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Friday, November 26, 2010

Inscribe 

Inscribe #3 cover 'Ten Little Indians' by Belinda Suzette

The third issue of Inscribe newspaper has been out for about a month now. It's a wonderful initiative, a community journal for writers and artists primarily located in the City of Darebin, in collaboration with the Publishing Lab at Northern Metropolitan Institute of TAFE. Print copies can be picked up at Northcote Town Hall and a variety of other locations in the area, or you can view or download it here.

In addition to a rich variety of prose, poetry and reviews by emerging (and some established) writers, there are evocative spot illustrations, and also - in this issue - an emphasis on comics! Included are comic related articles and works from artists including Nicki Greenberg, Mandy Ord, Michael Camilleri, Queenie Tan and Austina Wan (in collaboration with Chris Beach, Simon Sez and Mojo the Clown - and yes, the latter is real: I've met him!), plus a review by Dillon Naylor.

Comic highlights for me are the eye-catching centre pages, which are in a classic style, Tan's short strips and Mandy Ord's full back page comic rumination on literature.

I have a couple of small pieces in there which may have some familiarity to regular readers of this Blog - yes, you and you - "Fresh" on page 15 and "Creatively Frustrated" on page 22 are reworkings of pieces that have appeared here in some form. Given that I was a bit disappointed by the space allocated to the second piece - one of those personal musings that I think is likely to be misunderstood anyway - I thought I'd post it here.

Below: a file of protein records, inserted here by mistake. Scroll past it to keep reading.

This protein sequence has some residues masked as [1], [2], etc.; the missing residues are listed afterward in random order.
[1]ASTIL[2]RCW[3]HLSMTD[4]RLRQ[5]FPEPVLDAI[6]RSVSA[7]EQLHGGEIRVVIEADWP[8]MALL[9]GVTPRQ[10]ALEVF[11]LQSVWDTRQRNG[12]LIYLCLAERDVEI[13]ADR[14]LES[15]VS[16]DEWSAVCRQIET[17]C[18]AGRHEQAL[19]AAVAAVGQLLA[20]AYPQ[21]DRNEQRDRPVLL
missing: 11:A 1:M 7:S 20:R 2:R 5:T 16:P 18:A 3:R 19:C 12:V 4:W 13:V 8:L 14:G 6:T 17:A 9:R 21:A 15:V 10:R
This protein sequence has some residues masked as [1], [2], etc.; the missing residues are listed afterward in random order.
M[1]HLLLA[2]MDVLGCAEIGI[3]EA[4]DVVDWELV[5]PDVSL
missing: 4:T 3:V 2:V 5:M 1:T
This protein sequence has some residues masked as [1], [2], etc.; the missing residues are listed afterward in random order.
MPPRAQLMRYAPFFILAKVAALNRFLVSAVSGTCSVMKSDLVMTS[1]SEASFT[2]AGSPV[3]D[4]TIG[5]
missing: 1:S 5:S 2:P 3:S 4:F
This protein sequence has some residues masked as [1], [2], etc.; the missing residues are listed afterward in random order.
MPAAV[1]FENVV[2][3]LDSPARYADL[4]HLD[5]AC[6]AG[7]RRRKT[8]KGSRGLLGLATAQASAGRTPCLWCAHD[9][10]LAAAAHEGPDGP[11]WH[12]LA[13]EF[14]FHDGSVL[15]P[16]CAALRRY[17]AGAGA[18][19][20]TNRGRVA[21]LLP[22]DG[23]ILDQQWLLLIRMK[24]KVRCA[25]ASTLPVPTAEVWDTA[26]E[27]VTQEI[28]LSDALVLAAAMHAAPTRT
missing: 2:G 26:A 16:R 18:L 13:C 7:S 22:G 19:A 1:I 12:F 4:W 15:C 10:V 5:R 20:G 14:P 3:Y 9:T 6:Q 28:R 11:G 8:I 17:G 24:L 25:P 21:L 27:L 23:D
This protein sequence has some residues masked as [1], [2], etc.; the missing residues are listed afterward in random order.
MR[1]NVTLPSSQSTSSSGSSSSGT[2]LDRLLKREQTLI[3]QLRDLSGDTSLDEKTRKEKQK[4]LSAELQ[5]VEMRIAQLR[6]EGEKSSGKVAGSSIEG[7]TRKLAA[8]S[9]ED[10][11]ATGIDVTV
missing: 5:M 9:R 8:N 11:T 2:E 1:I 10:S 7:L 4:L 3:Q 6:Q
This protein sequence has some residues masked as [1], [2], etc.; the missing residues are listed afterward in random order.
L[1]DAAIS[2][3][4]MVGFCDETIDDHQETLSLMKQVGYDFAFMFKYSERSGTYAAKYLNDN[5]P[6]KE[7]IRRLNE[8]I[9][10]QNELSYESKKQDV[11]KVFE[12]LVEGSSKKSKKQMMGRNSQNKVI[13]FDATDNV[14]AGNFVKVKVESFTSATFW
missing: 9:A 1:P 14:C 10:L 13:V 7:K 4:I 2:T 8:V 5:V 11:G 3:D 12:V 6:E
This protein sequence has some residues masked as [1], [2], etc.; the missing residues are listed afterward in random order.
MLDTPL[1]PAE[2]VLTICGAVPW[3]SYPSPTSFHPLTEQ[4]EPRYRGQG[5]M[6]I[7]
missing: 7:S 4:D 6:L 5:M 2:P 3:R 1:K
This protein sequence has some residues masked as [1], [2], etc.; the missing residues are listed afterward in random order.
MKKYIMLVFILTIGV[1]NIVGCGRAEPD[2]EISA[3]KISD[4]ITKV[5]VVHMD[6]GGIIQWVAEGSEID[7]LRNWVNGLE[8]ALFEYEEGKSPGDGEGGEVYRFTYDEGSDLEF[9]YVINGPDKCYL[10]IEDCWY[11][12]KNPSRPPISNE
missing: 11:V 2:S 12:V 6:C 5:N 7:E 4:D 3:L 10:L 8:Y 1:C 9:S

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Tuesday, November 23, 2010

Sneaky for Illustration Friday 

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This week's Illustration Friday topic suggested lots of possibilities, but this one seemed liked a simple, clear depiction of the concept of "Sneaky."

My aim was to create a picture in a different style than my usual. While I have done pictures along these lines before, I enjoy the challenge of working completely in colour with minimal linework, although this did begin as a black-and-white sketch on paper. Please click on picture for larger image.

The scenario depicted could very easily occur at Healesville Sanctuary - visitors aren't supposed to feed the birds there and the white ibis can get very aggressive in their demands for food, so it is best not to encourage them!

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Thursday, November 18, 2010

Comics - the holistic artform 

With all the recent discussions in the media about the differences between comics and graphic novels, I'd been trying to search for the right phrase to express how I feel about this artform.

As I often find myself saying to people, I don't see the difference between comics and graphic novels or manga and comics or, for that matter, sequential graffiti and a graphic novella.

We don't try to describe songs, paintings or films in terms of their construction, they just are.

This isn't a "hybrid" artform, it's a holistic artform, and seemingly one in need of an entirely new tag.

Tuesday, November 16, 2010

Burning for Illustration Friday 

The Last Leadbeater's Possum by Ian C. Thomas

Call this one a combination of two Illustration Friday themes - this week's "Burning" and last week's "Afterwards."